The Fabric of our Lives

 

That evening there were twelve kids at our lawn party. The grownups were noisily conversing, or arguing with each other, as it had seemed to us kids, to notice that the littlest boy was eating away at the candy from the colorful bottle he found next to the ketchup and the relish on the food table. Some of us had already gotten used to seeing that plastic bottle sitting on tables at every party that it made us think that not having it meant a lack of proper hospitality to our neighbors.  On one similar occasion, we had been made to understand that we were only allowed to have one tablet for the entirety of an evening. The tablets contained in the bottle came in all different colors and each color was a different flavor. Leonora and I were fond of the color purple and we each took one of the grape flavored tablets when offered.  The tablet wasn’t caramelized like hard candy and neither did it dissolve easily in our mouths. Yet its sweet flavor was released slowly enough to entice even the young palate of children. The part about these being for heartburn and sour stomach, never registered as anything other than grown up talk, as none of us knew what having a sour stomach or heartburn even meant.

Leonora and I lived nextdoor to each other on a street closest to the beach. Never did a day go by without I going over to Leonora’s house, or she coming over to mine. Our houses were separated in the middle by a green mesh fence that was removable. Long iron poles with hooks at the top and at the bottom held the mesh in place. The mesh ran all the way around the four corners of our yards. Our families each raised chickens and they didn’t want our chickens to roam too far away from their respective coops. This fence was a good fence. At times it acted as a great net for when Leonora and I played badminton and also for secretly calling out to each other when we didn’t want anyone else to hear us calling. A few simple kicks in the right place and our suzus would ring out with secret messages to one another. Some messages would say ‘meet you at the library or at the park in 10 minutes’, or ‘I’m angry or sad’, or just plain-old ‘wanna come over’.  We referred to our fence as our very own Morse-code device.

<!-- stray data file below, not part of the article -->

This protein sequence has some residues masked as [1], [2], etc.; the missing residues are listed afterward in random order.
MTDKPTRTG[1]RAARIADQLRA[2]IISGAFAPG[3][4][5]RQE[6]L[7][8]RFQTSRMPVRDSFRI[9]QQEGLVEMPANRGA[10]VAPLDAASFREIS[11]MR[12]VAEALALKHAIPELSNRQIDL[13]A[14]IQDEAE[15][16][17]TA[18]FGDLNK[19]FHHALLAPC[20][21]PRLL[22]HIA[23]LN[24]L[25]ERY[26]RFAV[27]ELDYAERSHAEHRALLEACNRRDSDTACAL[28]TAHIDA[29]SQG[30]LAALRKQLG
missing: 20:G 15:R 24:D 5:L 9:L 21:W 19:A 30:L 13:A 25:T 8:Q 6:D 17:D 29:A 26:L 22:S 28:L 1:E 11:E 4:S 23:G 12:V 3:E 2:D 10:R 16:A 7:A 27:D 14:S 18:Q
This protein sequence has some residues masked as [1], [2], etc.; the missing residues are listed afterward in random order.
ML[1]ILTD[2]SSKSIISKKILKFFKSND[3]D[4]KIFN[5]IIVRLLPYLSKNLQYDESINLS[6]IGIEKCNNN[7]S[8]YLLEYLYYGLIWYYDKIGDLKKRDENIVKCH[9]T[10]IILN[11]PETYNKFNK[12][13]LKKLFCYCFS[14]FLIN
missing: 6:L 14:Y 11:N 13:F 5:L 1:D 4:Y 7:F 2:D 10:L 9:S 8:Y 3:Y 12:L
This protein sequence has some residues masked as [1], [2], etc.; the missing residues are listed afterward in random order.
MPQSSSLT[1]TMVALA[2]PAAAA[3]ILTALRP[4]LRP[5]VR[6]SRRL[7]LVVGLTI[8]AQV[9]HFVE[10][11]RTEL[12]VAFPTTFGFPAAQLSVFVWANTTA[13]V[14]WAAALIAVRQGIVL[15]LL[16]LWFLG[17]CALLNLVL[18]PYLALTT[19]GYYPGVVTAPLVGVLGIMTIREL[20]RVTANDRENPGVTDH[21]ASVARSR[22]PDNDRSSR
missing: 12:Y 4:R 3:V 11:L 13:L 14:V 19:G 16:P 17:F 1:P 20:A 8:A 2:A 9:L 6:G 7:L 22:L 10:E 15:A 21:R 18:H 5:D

Our parents were friendly to each other as well, but they didn’t have a way to calling out to each other like we did. Our mothers would stand close to the fence and talk and laugh with each other, but that’s all they would do. Except that on some special occasions like national holidays or long weekends, we’d shu all the chickens in after their morning strolls around the yard, lock the coops and roll back the fence on the side where we shared a green lawn. Our parents loved to have cookouts. They would set tables to sit our two families and sometimes they’d even invite one or two other families. Then there were the other tables on which they’d place the food and drinks for that day. Both Leonora and I liked it when our families did this, as then we were allowed to stay out longer than usual without having to think about whose turn it was to do the dishes or to empty the trash cans or tiresome decisions like that. We would eat and drink as much as we wanted and we’d play games as long as we could.

The food was always very good, but it always disturbed us to see our parents and all the other grown-ups eat too much and drink too much of everything.